Home: News

Revealed: Toxic ‘forever chemicals’ found in tap water near airports

Experts say there is no safe level of exposure to the substances, which are prevalent in firefighters’ foam

Christopher Menon
31 May 2023, 10.00pm
Tap water near UK airports has been found to contain toxic chemicals

Chris Ratcliffe/Bloomberg via Getty Images

People living within 10 miles of Heathrow and Gatwick airports have been supplied with drinking water containing increased levels of toxic ‘forever chemicals’ known as PFAS, openDemocracy can reveal.

SES Water, which supplies customers to the north of Gatwick, admitted in documents obtained under the UK’s Environmental Information Regulations that it had detected three such PFAS chemicals (which stands for per- and polyfluoroalkyl substances) in drinking water leaving its treatment works for customers’ taps, each at levels of 15 nanograms per litre of water (ng/l) or below.

Similarly, Thames Water revealed that water at five of the 105 treatment plants it runs within 10 miles of Heathrow was found to contain PFAS quantities in excess of 10 ng/l.

These contamination levels, which may be linked to the use of firefighters’ foam during training exercises, are well below the 100 ng/l limit set in 2021 by the government’s Drinking Water Inspectorate. SES said there were “currently no operational measures, or restrictions, required”, while Thames Water pointed to filtration systems at its facilities – ignoring the fact that the readings in question were taken after water had already been through them.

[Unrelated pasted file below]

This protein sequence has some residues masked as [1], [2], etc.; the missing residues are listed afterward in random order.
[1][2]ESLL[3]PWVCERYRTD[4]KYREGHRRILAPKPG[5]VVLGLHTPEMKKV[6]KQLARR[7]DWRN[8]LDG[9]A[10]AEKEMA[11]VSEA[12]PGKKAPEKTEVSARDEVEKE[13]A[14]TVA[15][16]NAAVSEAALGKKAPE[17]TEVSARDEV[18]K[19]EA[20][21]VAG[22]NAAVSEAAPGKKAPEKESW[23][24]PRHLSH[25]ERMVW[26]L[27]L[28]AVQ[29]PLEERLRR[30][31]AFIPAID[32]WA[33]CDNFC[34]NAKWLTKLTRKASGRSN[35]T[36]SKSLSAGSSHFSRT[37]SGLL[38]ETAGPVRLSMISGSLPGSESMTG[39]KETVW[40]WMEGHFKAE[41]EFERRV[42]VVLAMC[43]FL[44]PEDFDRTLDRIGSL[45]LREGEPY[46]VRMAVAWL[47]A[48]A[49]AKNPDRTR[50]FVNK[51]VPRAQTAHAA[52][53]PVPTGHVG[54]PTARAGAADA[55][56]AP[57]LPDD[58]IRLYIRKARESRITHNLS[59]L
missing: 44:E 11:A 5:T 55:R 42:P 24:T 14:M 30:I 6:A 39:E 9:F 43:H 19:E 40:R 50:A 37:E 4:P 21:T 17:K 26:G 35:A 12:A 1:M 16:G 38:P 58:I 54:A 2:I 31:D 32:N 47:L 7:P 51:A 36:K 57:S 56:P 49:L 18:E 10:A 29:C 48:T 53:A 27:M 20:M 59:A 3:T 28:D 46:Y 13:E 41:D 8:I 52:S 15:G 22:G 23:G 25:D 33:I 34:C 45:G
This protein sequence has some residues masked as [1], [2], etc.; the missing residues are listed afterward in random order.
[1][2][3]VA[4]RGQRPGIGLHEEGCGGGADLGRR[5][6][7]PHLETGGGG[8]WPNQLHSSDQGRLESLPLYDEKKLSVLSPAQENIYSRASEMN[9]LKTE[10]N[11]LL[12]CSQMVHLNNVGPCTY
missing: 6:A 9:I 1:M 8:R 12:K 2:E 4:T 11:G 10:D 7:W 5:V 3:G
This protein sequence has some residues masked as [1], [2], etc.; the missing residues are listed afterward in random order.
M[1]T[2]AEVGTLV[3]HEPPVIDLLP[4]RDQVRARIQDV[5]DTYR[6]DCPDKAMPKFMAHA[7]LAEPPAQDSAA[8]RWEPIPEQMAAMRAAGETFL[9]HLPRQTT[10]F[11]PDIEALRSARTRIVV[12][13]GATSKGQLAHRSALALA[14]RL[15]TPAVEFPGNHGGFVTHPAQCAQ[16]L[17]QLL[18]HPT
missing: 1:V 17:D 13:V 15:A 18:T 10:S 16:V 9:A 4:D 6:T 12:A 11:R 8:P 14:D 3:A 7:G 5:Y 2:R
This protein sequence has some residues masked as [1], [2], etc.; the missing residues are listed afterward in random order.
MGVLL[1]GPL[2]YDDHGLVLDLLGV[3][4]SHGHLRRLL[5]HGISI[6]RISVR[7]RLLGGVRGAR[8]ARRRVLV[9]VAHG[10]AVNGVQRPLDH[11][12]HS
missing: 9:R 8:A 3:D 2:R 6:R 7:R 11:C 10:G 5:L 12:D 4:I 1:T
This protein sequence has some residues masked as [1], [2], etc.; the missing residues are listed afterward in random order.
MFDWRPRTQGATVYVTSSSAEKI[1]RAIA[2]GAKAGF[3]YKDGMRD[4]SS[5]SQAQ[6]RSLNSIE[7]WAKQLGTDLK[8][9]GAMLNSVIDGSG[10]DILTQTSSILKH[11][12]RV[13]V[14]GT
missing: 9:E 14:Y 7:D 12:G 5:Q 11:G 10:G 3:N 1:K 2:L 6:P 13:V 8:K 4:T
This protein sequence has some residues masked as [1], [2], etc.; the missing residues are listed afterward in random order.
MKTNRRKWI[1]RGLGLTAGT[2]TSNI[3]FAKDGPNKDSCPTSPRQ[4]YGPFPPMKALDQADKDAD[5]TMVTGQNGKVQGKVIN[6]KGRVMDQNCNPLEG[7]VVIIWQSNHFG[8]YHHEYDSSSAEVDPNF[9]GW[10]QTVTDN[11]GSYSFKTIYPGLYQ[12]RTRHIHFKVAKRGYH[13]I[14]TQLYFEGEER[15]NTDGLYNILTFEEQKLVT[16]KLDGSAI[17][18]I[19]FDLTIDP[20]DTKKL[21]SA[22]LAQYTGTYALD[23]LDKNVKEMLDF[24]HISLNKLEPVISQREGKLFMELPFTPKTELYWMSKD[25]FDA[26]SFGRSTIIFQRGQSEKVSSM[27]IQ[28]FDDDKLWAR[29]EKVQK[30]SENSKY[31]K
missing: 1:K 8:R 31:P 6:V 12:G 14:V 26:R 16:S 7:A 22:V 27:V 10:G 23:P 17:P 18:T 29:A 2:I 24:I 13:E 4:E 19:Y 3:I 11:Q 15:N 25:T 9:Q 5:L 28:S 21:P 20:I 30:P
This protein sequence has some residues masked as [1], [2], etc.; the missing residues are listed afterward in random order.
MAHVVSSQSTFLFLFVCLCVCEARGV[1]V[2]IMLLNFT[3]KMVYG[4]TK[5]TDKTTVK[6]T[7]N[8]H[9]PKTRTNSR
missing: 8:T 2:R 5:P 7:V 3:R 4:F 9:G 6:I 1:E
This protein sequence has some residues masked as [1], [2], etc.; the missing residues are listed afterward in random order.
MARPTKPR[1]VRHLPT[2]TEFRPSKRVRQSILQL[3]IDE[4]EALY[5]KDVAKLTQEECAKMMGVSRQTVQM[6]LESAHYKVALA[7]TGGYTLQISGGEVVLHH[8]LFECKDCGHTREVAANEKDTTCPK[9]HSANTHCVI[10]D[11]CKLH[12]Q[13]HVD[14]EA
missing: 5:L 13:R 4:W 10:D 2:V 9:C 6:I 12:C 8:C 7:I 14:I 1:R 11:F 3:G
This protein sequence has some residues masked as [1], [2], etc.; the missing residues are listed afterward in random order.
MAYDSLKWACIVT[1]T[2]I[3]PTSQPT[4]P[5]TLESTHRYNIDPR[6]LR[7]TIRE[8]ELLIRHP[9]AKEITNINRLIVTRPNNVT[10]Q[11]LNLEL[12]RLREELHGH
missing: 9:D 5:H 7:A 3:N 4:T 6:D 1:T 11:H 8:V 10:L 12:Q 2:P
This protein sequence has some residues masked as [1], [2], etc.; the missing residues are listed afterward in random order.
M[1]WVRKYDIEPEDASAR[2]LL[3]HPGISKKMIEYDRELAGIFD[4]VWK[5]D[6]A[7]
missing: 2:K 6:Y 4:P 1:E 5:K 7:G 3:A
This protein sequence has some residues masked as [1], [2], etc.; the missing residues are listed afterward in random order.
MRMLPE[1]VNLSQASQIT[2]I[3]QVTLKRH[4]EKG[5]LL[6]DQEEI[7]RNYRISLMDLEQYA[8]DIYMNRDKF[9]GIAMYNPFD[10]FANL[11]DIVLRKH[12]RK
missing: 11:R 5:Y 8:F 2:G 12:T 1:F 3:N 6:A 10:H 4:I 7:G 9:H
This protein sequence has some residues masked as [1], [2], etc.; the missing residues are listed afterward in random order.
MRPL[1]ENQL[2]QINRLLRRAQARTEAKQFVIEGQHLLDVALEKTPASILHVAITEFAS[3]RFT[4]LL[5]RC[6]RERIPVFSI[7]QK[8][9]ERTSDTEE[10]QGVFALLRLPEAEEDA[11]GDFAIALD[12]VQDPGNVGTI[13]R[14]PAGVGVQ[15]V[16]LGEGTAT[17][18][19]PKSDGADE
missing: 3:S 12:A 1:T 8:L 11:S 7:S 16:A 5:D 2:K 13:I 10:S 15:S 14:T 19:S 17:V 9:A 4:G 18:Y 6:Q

Help us uncover the truth about Covid-19

The Covid-19 public inquiry is a historic chance to find out what really happened.

But the UK is significantly out of step with the EU, whose limit is 20 times stricter. In November last year, 116 global PFAS experts signed a letter stating that the level of 100 ng/l in drinking water that the World Health Organization had proposed in draft guidance for two chemicals, PFOS and PFOA, was too weak.

Campaigner Dr Julie Schneider of the UK’s CHEM Trust campaign group told openDemocracy: “The standards currently in place in the UK are not protective enough. The maximum levels of individual PFAS acceptable in drinking water should be drastically reduced based on the most up-to-date science. A maximum threshold for the sum of all quantifiable PFAS should also be set, as hundreds of PFAS have been detected in surface water.”